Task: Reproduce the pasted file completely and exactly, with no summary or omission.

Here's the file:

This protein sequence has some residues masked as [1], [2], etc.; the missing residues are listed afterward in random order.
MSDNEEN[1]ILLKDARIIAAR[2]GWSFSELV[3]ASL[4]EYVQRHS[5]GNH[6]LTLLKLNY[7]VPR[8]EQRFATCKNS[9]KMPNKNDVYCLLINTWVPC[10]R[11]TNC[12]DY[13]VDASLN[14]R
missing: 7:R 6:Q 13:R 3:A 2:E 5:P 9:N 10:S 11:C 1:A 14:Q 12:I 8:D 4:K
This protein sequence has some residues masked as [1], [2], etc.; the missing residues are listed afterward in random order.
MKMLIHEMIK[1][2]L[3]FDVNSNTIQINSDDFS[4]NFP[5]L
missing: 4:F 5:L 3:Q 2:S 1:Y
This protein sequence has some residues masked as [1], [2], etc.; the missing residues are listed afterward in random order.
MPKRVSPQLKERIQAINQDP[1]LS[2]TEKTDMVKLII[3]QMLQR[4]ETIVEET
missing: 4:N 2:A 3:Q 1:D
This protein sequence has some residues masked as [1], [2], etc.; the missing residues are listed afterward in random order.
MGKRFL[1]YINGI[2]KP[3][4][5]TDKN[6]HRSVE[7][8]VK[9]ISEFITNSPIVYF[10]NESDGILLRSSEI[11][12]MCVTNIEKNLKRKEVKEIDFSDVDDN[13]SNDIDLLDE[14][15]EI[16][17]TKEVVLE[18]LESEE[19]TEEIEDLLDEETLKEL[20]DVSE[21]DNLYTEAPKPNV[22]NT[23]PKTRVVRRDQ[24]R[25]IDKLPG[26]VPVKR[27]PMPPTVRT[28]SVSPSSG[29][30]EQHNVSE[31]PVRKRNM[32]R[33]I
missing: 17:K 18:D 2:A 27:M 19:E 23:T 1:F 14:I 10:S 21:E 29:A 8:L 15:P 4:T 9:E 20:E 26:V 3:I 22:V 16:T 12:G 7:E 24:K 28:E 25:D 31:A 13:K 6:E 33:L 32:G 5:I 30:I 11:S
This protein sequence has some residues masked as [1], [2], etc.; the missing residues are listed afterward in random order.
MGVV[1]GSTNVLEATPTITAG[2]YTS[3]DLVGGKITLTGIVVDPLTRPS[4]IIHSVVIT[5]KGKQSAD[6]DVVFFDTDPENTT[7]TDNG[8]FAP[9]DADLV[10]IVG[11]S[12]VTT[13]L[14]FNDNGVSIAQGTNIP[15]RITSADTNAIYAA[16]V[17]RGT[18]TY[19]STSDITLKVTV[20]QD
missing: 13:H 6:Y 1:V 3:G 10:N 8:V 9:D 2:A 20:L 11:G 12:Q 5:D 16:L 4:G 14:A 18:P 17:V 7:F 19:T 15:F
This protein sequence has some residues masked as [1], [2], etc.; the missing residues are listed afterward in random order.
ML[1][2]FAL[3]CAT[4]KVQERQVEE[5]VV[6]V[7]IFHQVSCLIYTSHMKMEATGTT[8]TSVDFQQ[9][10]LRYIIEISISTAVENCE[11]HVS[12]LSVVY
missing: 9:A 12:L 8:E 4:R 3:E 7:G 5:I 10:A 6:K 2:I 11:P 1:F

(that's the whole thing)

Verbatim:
This protein sequence has some residues masked as [1], [2], etc.; the missing residues are listed afterward in random order.
MSDNEEN[1]ILLKDARIIAAR[2]GWSFSELV[3]ASL[4]EYVQRHS[5]GNH[6]LTLLKLNY[7]VPR[8]EQRFATCKNS[9]KMPNKNDVYCLLINTWVPC[10]R[11]TNC[12]DY[13]VDASLN[14]R
missing: 7:R 6:Q 13:R 3:A 2:E 5:P 9:N 10:S 11:C 1:A 14:Q 12:I 8:D 4:K
This protein sequence has some residues masked as [1], [2], etc.; the missing residues are listed afterward in random order.
MKMLIHEMIK[1][2]L[3]FDVNSNTIQINSDDFS[4]NFP[5]L
missing: 4:F 5:L 3:Q 2:S 1:Y
This protein sequence has some residues masked as [1], [2], etc.; the missing residues are listed afterward in random order.
MPKRVSPQLKERIQAINQDP[1]LS[2]TEKTDMVKLII[3]QMLQR[4]ETIVEET
missing: 4:N 2:A 3:Q 1:D
This protein sequence has some residues masked as [1], [2], etc.; the missing residues are listed afterward in random order.
MGKRFL[1]YINGI[2]KP[3][4][5]TDKN[6]HRSVE[7][8]VK[9]ISEFITNSPIVYF[10]NESDGILLRSSEI[11][12]MCVTNIEKNLKRKEVKEIDFSDVDDN[13]SNDIDLLDE[14][15]EI[16][17]TKEVVLE[18]LESEE[19]TEEIEDLLDEETLKEL[20]DVSE[21]DNLYTEAPKPNV[22]NT[23]PKTRVVRRDQ[24]R[25]IDKLPG[26]VPVKR[27]PMPPTVRT[28]SVSPSSG[29][30]EQHNVSE[31]PVRKRNM[32]R[33]I
missing: 17:K 18:D 2:A 27:M 19:E 23:T 1:F 14:I 10:S 21:E 29:A 8:L 15:P 4:T 9:E 20:E 26:V 3:I 22:V 16:T 12:G 7:E 24:K 28:E 25:D 31:A 13:K 6:E 33:L 32:G 5:I 30:I 11:S
This protein sequence has some residues masked as [1], [2], etc.; the missing residues are listed afterward in random order.
MGVV[1]GSTNVLEATPTITAG[2]YTS[3]DLVGGKITLTGIVVDPLTRPS[4]IIHSVVIT[5]KGKQSAD[6]DVVFFDTDPENTT[7]TDNG[8]FAP[9]DADLV[10]IVG[11]S[12]VTT[13]L[14]FNDNGVSIAQGTNIP[15]RITSADTNAIYAA[16]V[17]RGT[18]TY[19]STSDITLKVTV[20]QD
missing: 13:H 6:Y 1:V 3:G 10:N 8:V 9:D 2:A 20:L 11:G 12:Q 5:D 16:L 4:G 14:A 18:P 17:V 7:F 19:T 15:F
This protein sequence has some residues masked as [1], [2], etc.; the missing residues are listed afterward in random order.
ML[1][2]FAL[3]CAT[4]KVQERQVEE[5]VV[6]V[7]IFHQVSCLIYTSHMKMEATGTT[8]TSVDFQQ[9][10]LRYIIEISISTAVENCE[11]HVS[12]LSVVY
missing: 9:A 12:L 8:E 4:R 3:E 7:G 5:I 10:A 6:K 2:I 11:P 1:F